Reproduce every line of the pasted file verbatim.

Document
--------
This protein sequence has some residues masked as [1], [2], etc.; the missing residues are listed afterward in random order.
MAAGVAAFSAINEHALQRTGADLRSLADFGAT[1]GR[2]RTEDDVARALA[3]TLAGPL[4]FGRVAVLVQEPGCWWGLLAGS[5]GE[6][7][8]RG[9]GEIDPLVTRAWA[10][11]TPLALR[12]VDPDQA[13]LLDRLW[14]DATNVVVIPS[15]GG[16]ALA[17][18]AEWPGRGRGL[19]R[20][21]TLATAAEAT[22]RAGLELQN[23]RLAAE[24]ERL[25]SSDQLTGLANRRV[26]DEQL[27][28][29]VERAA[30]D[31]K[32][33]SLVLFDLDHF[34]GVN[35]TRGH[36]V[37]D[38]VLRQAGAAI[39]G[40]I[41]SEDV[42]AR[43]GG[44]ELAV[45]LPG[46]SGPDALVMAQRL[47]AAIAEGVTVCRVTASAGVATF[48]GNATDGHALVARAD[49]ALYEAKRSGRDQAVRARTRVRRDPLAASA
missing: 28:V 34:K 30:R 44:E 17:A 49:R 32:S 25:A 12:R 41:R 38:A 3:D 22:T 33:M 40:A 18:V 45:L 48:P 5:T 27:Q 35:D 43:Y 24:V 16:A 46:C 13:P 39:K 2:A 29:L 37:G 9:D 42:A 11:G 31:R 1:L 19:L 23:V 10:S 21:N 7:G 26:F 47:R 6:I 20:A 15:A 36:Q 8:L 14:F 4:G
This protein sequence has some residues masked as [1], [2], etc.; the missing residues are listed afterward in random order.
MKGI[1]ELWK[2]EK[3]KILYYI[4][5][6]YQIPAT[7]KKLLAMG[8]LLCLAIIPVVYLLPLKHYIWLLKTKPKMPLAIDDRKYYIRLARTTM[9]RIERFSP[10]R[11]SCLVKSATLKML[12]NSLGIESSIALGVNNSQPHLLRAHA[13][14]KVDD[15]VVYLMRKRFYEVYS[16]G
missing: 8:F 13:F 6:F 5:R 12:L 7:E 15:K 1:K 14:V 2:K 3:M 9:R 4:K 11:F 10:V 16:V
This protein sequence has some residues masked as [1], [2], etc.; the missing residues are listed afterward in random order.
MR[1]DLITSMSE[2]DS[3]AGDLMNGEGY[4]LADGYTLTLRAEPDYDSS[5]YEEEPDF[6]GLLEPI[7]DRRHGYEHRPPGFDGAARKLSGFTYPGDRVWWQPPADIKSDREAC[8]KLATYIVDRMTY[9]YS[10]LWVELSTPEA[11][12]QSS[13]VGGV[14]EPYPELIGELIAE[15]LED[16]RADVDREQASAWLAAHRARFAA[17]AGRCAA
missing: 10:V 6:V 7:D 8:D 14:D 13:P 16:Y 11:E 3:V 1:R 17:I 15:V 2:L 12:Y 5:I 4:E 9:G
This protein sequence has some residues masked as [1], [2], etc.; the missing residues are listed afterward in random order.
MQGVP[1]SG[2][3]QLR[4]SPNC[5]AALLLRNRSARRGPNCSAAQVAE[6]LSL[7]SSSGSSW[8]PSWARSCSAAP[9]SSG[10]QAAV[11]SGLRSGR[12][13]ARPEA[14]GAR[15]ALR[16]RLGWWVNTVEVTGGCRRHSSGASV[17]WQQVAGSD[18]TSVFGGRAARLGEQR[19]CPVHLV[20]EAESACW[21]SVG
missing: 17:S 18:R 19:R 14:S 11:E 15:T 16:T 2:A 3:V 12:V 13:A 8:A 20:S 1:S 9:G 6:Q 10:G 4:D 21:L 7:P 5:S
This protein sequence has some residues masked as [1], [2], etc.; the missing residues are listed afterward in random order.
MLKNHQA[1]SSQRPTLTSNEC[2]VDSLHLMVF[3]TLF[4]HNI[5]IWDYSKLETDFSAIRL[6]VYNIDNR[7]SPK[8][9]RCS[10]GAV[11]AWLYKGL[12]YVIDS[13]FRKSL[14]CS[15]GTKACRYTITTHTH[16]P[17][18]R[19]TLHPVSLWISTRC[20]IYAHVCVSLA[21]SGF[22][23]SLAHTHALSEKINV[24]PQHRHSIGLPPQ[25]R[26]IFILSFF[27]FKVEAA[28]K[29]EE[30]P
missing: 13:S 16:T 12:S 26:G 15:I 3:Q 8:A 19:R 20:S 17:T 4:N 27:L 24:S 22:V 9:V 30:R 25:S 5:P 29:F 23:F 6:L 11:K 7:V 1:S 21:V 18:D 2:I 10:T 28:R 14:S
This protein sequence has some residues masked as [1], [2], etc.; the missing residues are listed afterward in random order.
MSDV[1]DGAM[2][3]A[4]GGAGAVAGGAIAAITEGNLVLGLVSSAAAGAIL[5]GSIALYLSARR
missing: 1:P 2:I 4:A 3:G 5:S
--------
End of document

This protein sequence has some residues masked as [1], [2], etc.; the missing residues are listed afterward in random order.
MAAGVAAFSAINEHALQRTGADLRSLADFGAT[1]GR[2]RTEDDVARALA[3]TLAGPL[4]FGRVAVLVQEPGCWWGLLAGS[5]GE[6][7][8]RG[9]GEIDPLVTRAWA[10][11]TPLALR[12]VDPDQA[13]LLDRLW[14]DATNVVVIPS[15]GG[16]ALA[17][18]AEWPGRGRGL[19]R[20][21]TLATAAEAT[22]RAGLELQN[23]RLAAE[24]ERL[25]SSDQLTGLANRRV[26]DEQL[27][28][29]VERAA[30]D[31]K[32][33]SLVLFDLDHF[34]GVN[35]TRGH[36]V[37]D[38]VLRQAGAAI[39]G[40]I[41]SEDV[42]AR[43]GG[44]ELAV[45]LPG[46]SGPDALVMAQRL[47]AAIAEGVTVCRVTASAGVATF[48]GNATDGHALVARAD[49]ALYEAKRSGRDQAVRARTRVRRDPLAASA
missing: 28:V 34:K 30:R 44:E 17:A 49:R 32:S 25:A 12:R 41:R 38:A 3:D 22:T 33:M 40:A 18:V 45:L 48:P 5:T 27:Q 35:D 43:Y 24:V 16:A 46:C 13:P 39:K 2:A 29:L 37:G 9:D 42:A 11:G 31:R 1:L 19:L 23:V 10:S 21:N 7:G 26:F 47:R 6:I 20:A 15:A 36:Q 8:L 14:F 4:G
This protein sequence has some residues masked as [1], [2], etc.; the missing residues are listed afterward in random order.
MKGI[1]ELWK[2]EK[3]KILYYI[4][5][6]YQIPAT[7]KKLLAMG[8]LLCLAIIPVVYLLPLKHYIWLLKTKPKMPLAIDDRKYYIRLARTTM[9]RIERFSP[10]R[11]SCLVKSATLKML[12]NSLGIESSIALGVNNSQPHLLRAHA[13][14]KVDD[15]VVYLMRKRFYEVYS[16]G
missing: 8:F 13:F 6:F 5:R 12:L 7:E 15:K 1:K 14:V 2:K 3:M 9:R 4:K 11:F 10:V 16:V
This protein sequence has some residues masked as [1], [2], etc.; the missing residues are listed afterward in random order.
MR[1]DLITSMSE[2]DS[3]AGDLMNGEGY[4]LADGYTLTLRAEPDYDSS[5]YEEEPDF[6]GLLEPI[7]DRRHGYEHRPPGFDGAARKLSGFTYPGDRVWWQPPADIKSDREAC[8]KLATYIVDRMTY[9]YS[10]LWVELSTPEA[11][12]QSS[13]VGGV[14]EPYPELIGELIAE[15]LED[16]RADVDREQASAWLAAHRARFAA[17]AGRCAA
missing: 10:V 6:V 7:D 8:D 14:D 13:P 16:Y 11:E 3:V 1:R 17:I 15:V 2:L 12:Y 5:I 4:E 9:G
This protein sequence has some residues masked as [1], [2], etc.; the missing residues are listed afterward in random order.
MQGVP[1]SG[2][3]QLR[4]SPNC[5]AALLLRNRSARRGPNCSAAQVAE[6]LSL[7]SSSGSSW[8]PSWARSCSAAP[9]SSG[10]QAAV[11]SGLRSGR[12][13]ARPEA[14]GAR[15]ALR[16]RLGWWVNTVEVTGGCRRHSSGASV[17]WQQVAGSD[18]TSVFGGRAARLGEQR[19]CPVHLV[20]EAESACW[21]SVG
missing: 17:S 18:R 19:R 14:S 11:E 15:T 16:T 2:A 3:V 12:V 13:A 8:A 20:S 1:S 9:G 6:Q 10:G 4:D 21:L 7:P 5:S
This protein sequence has some residues masked as [1], [2], etc.; the missing residues are listed afterward in random order.
MLKNHQA[1]SSQRPTLTSNEC[2]VDSLHLMVF[3]TLF[4]HNI[5]IWDYSKLETDFSAIRL[6]VYNIDNR[7]SPK[8][9]RCS[10]GAV[11]AWLYKGL[12]YVIDS[13]FRKSL[14]CS[15]GTKACRYTITTHTH[16]P[17][18]R[19]TLHPVSLWISTRC[20]IYAHVCVSLA[21]SGF[22][23]SLAHTHALSEKINV[24]PQHRHSIGLPPQ[25]R[26]IFILSFF[27]FKVEAA[28]K[29]EE[30]P
missing: 13:S 16:T 12:S 26:G 15:I 3:Q 8:A 19:R 20:S 17:T 4:N 27:L 24:S 22:V 9:V 30:R 25:S 5:P 29:F 23:F 6:L 11:K 7:V 1:S 21:V 18:D 2:I 10:T 28:R 14:S
This protein sequence has some residues masked as [1], [2], etc.; the missing residues are listed afterward in random order.
MSDV[1]DGAM[2][3]A[4]GGAGAVAGGAIAAITEGNLVLGLVSSAAAGAIL[5]GSIALYLSARR
missing: 1:P 2:I 4:A 3:G 5:S